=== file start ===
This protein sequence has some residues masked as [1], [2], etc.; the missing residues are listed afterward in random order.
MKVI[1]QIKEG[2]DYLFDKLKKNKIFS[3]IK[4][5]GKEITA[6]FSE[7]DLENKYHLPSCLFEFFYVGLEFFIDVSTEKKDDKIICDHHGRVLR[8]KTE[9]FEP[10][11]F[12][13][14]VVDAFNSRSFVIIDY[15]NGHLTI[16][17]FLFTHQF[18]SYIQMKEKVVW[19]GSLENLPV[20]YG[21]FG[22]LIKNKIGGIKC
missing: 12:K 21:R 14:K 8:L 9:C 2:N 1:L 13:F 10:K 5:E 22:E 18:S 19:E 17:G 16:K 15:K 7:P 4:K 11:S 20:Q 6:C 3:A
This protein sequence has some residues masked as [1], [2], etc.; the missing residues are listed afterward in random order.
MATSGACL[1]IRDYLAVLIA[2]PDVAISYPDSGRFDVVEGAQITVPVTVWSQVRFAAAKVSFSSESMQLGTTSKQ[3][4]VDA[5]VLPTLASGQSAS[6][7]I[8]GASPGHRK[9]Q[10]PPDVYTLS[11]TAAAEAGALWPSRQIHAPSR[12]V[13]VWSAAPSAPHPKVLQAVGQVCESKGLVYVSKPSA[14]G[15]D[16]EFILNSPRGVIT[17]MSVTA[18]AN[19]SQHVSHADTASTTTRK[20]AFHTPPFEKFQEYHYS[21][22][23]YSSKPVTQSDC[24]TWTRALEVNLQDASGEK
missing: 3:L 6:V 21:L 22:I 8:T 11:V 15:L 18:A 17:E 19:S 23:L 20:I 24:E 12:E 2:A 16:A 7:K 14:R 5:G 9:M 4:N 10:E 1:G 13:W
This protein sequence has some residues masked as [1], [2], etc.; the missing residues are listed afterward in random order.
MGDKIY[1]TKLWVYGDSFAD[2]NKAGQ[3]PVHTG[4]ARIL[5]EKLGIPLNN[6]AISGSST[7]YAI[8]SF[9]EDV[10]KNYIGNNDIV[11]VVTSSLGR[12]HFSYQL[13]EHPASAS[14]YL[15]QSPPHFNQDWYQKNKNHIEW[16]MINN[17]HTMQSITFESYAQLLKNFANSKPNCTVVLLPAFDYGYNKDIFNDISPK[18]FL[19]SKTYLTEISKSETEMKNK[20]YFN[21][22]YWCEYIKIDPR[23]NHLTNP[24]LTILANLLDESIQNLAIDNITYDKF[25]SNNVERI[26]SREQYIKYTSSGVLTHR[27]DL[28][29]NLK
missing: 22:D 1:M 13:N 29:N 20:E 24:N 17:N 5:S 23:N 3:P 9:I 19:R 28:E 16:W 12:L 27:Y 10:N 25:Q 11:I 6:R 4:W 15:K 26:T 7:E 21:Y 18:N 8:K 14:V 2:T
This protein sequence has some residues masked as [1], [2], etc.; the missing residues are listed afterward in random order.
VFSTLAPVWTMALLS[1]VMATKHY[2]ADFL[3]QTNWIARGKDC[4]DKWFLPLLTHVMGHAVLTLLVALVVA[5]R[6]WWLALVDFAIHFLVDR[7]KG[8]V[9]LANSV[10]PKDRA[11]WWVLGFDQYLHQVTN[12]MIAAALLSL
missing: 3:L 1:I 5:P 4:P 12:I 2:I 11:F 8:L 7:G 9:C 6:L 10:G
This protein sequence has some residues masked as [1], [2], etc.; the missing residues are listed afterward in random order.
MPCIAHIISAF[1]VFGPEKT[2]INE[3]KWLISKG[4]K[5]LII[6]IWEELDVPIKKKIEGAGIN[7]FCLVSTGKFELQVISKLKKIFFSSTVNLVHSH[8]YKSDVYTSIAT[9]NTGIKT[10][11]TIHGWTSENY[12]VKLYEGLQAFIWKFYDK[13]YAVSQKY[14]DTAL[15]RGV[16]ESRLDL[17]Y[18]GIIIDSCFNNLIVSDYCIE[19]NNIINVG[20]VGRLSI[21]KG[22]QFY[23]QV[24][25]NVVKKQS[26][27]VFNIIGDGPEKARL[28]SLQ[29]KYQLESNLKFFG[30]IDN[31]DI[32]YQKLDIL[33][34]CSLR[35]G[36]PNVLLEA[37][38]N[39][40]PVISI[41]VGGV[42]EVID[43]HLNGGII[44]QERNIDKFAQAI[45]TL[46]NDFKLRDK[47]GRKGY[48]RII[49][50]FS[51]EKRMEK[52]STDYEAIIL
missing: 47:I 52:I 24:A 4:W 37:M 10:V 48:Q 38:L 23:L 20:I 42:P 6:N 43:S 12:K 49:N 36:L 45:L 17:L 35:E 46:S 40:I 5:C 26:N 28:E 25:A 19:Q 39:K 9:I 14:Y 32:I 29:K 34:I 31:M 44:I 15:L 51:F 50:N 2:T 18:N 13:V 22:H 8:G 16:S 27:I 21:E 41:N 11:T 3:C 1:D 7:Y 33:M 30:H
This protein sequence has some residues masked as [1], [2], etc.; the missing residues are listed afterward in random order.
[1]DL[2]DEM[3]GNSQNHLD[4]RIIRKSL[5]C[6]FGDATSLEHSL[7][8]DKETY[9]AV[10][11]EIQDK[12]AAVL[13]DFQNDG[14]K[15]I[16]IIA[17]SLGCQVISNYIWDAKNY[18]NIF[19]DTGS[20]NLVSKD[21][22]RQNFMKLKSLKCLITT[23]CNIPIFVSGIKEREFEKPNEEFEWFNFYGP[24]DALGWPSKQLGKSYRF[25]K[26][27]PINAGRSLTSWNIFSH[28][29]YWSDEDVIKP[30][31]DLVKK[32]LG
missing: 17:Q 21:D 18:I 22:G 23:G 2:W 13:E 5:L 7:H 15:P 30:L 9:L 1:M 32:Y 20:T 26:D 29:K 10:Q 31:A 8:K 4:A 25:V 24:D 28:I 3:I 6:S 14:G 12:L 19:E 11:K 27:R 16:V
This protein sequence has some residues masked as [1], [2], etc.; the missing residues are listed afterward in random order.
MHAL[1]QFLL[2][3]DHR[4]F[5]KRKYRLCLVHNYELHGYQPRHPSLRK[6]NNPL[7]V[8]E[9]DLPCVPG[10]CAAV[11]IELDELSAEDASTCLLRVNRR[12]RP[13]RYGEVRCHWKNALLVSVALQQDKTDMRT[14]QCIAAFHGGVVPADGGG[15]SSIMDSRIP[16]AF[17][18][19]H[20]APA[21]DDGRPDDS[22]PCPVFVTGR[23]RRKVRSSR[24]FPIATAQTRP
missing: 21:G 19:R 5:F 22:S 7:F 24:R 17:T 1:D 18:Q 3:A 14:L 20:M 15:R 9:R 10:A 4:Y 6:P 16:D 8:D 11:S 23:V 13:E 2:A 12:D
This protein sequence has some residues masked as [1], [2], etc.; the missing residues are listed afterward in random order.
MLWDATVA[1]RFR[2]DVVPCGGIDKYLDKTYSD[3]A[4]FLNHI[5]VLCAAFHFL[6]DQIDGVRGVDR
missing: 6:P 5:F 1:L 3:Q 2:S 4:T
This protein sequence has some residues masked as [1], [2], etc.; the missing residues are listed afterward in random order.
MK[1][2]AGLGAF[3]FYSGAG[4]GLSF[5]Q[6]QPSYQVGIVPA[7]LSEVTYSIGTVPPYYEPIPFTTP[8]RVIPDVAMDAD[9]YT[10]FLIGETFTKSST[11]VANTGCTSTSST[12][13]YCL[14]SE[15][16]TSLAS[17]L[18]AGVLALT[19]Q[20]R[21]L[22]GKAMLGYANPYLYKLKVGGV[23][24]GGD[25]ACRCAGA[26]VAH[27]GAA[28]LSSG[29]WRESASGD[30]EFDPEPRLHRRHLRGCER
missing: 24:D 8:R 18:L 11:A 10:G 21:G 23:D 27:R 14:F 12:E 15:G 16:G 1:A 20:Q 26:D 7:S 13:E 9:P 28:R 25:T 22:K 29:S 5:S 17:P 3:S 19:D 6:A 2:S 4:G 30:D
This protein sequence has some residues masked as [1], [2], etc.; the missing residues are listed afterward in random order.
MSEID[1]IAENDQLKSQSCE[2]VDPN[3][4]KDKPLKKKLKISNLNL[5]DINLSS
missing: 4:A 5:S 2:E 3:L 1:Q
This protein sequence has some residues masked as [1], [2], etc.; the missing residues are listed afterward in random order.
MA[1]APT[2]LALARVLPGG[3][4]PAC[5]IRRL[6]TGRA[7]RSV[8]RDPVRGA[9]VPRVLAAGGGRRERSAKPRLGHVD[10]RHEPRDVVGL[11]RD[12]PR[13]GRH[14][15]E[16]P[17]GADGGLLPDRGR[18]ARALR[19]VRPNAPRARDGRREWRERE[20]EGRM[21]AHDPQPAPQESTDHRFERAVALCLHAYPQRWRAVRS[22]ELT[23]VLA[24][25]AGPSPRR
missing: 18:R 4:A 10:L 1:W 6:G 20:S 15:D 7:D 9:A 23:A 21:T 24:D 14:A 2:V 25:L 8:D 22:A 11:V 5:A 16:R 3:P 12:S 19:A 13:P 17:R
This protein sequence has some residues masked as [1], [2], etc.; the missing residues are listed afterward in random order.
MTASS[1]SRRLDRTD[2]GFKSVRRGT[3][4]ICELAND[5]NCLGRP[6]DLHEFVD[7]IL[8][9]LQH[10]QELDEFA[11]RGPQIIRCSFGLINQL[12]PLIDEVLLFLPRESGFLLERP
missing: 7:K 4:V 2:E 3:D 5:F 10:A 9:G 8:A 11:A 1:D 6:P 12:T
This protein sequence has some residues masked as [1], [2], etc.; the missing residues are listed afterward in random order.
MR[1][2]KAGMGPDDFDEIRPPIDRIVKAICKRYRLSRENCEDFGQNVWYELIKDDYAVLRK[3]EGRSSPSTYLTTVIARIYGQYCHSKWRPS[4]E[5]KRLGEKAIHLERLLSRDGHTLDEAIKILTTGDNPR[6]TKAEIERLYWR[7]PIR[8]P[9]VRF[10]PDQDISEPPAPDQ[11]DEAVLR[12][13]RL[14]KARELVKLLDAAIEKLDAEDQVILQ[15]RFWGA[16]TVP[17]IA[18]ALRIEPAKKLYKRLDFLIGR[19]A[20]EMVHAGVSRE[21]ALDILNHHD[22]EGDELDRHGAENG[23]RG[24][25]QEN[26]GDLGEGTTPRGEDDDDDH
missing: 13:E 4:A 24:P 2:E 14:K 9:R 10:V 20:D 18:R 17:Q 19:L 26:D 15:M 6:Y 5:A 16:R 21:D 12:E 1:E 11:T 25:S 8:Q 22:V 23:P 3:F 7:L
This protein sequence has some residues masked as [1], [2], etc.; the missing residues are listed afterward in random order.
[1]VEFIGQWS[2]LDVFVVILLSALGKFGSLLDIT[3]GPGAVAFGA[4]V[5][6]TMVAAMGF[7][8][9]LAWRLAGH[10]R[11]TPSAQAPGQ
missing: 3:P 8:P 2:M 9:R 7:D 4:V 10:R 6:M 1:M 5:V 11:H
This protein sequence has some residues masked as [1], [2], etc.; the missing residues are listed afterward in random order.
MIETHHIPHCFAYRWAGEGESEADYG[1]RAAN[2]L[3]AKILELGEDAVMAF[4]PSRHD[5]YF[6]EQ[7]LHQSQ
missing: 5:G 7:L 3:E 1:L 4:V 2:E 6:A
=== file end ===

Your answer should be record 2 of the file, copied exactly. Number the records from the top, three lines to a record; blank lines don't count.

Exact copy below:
This protein sequence has some residues masked as [1], [2], etc.; the missing residues are listed afterward in random order.
MATSGACL[1]IRDYLAVLIA[2]PDVAISYPDSGRFDVVEGAQITVPVTVWSQVRFAAAKVSFSSESMQLGTTSKQ[3][4]VDA[5]VLPTLASGQSAS[6][7]I[8]GASPGHRK[9]Q[10]PPDVYTLS[11]TAAAEAGALWPSRQIHAPSR[12]V[13]VWSAAPSAPHPKVLQAVGQVCESKGLVYVSKPSA[14]G[15]D[16]EFILNSPRGVIT[17]MSVTA[18]AN[19]SQHVSHADTASTTTRK[20]AFHTPPFEKFQEYHYS[21][22][23]YSSKPVTQSDC[24]TWTRALEVNLQDASGEK
missing: 3:L 6:V 21:L 22:I 8:T 11:V 15:L 18:A 17:E 19:S 23:L 20:I 24:E 12:E 2:A 16:A 7:K 14:R 5:G 9:M 4:N 10:E 1:G 13:W